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The Unquiet Countryside 1750-1920

Third Year Module

Module Leader: Dr Harvey Osborne

This module will examine popular protest in the British countryside between 1750 and 1920. Students will engage with debates about change and continuity during a period traditionally associated with a transition from localised and supposedly archaic rural protest actions to redress grievances toward more recognisably modern protest methods and organisation. To this end the module will develop an account extending from the classic eighteenth-century food riot through to the emergence of agricultural trade unionism and political campaigns for land reform in Ireland and Scotland in the mid- to late-Victorian era. Students will assess the contribution recently made to our understanding of rural protest by new cultural and environmental perspectives associated with new protest history and adopt a comparative framework to explore parallels, continuities and connections over time and also between the experience of the constituent parts of the British Isles.

The module will investigate a range of specific topics including the food-riots of the 1790s and 1810s, the rural machine-breaking disturbances of the 1820s, the Swing rising, opposition to the New Poor Law and Workhouse system, the Whiteboy movement in Ireland and associated peasant violence, the Rebecca Riots in Wales, rural Chartism, incendiarism and animal maiming in East Anglia, the growth of agricultural trade unionism in England during the 1870s and the Irish and Highland Land Wars. Students will explore the causes and context of rural protest and the extent to which changes in organisation, modus operandi and claims to legitimation changed over time. They will examine the relationship between protest and crime and the definitional issues thrown up by concepts such as protest crime or social crime. Students will examine the precise behaviours, language and demands of protesters as well as the responses of authority and how this shaped protest, its incidence and form. The module will assess the interpretative framework established for studies of rural crime and protest by social historians in the late-twentieth century and also introduce more recent historiographical and methodological approaches associated with newer cultural, social and environmental perspectives.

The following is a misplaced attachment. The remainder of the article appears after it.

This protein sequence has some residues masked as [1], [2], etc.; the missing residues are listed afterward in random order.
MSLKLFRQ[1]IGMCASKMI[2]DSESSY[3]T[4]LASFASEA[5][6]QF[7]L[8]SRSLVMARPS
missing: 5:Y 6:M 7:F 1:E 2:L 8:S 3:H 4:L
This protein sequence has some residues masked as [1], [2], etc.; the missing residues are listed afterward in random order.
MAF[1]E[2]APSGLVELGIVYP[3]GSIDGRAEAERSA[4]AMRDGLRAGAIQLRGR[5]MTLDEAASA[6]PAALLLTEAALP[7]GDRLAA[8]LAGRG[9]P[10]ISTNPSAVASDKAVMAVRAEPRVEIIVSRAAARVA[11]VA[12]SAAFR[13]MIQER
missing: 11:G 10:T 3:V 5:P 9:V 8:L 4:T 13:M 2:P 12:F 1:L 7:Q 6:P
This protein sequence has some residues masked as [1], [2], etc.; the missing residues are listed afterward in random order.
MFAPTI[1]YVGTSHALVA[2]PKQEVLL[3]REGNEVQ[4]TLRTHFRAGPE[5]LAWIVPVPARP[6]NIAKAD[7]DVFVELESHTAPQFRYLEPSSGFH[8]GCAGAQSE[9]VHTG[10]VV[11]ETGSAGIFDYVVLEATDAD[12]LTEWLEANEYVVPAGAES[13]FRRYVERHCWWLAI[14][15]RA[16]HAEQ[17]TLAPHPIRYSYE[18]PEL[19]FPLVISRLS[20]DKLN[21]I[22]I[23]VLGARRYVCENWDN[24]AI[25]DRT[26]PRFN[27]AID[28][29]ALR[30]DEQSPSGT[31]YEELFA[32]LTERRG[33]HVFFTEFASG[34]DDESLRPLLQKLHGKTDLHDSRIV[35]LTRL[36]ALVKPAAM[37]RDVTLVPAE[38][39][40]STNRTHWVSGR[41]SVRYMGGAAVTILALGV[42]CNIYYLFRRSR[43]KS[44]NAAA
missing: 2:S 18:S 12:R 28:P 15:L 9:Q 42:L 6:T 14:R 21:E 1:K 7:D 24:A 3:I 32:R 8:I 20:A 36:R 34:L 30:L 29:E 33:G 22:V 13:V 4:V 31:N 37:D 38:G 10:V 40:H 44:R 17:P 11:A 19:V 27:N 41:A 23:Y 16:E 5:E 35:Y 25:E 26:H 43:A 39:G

Learning and Teaching Strategies:

This module will be delivered through a weekly extended seminar plus tutorial support. Resources will also be made available online. 




Weighting %


Submission date

The Unquiet Countryside

Document Commentary


2,000 words

Week 9



2,500 words

End of semester

Recommended introductory reading:

J.E.Archer, Social Unrest and Popular Protest in England, 1780-1840, (Cambridge, 2000)

C.Griffin, The Rural War: Captain Swing and the politics of protest, (Manchester, 2012)

C.Griffin, Remembering protest in Britain since 1500: memory, materiality and the landscape, (Basingstoke, Palgrave Macmillan, 2018) 

R.E.Jones, Petticoat Heroes: Gender, Culture and Popular Protest in the Rebecca Riots, (Cardiff, University of Wales, 2015) 

G.E.Mingay, (ed.), The Unquiet Countryside, (London, 1989) 

K.Navickas, Protest and the politics of space and place, 1789-1848, (Manchester: Manchester University Press, 2016) 

Further Reading

N.B. A full reading list is included in a module handbook which will be provided in the first week of teaching